Yemeni folkloric clothes, disappearing [Archives:2003/696/Culture]

December 22 2003

Yemeni industry of folkloric clothes and fashion are fading away gradually from the market and imported fashions are slowly taking their place. Yemen has a variety of designs for its traditional clothes based on the region, its weather patterns, and agricultural products used in clothes industry. Studies conducted by professionals in the field, centers tasked with preservation of heritage, and westerners who worked in Yemen, define garments based on regions.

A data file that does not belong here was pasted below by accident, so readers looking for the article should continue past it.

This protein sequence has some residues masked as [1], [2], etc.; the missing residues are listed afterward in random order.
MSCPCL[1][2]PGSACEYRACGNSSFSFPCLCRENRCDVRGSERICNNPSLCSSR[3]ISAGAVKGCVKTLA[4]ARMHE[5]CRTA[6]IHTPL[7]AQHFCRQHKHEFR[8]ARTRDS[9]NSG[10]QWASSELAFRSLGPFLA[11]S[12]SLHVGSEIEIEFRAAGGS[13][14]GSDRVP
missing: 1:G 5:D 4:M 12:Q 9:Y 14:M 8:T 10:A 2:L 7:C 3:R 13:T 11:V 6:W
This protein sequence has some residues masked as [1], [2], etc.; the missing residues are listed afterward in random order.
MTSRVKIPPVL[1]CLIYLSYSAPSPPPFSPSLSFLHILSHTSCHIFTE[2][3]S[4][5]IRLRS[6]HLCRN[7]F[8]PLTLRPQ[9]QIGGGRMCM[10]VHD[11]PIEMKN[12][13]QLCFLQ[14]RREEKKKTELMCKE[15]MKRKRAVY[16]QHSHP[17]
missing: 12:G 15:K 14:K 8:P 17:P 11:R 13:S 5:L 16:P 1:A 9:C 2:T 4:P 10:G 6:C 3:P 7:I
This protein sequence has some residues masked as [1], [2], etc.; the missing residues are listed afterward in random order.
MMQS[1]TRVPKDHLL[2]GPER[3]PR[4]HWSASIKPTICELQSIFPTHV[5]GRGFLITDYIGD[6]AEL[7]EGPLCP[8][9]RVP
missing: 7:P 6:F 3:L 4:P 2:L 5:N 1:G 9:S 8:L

The escarpment inhabitants, for instance, use clothing characterized by fine workmanship in the material. A typical garment covers the body completely, with an opening on the chest that may be buttoned up, long and widely open-ended sleeves sometimes reaching below the knee. Grooms often use this type of garment. In the same regions, a part of the garment is a headgear, which differs from males to females. Men use a hat and wind a wool piece of cloth to represent a turban, and women a silk scarf, and a piece of semi-transparent black cloth to cover the face. These clothes are characterized by a high degree of artistic embroidery, a famous Yemen traditional handicraft. Coastal regions, on the other hand, use clothing that is largely made of cotton be in harmony with hot weather with some parts of the body may be exposed. Whether in mountainous or coastal regions, Yemeni traditional dresses have a great deal of yarn or metal embroidery with varying densities relative to the region. Traditional garments are still in use in weddings, holiday seasons, and even death, and fabric industry and handicraft have been associated with superstition in some regions. Traditional garments are also essential components of tourist attraction schemes where tourists take them back home to display Yemeni art. Today, these beautiful garments are slowly fading away as a result of abandoning handicraft professionals due to lack of support. The decrease of demand in the local market, lack of proper promotion campaigns, and non-participation in regional and international exhibitions are some of the deterioration factors.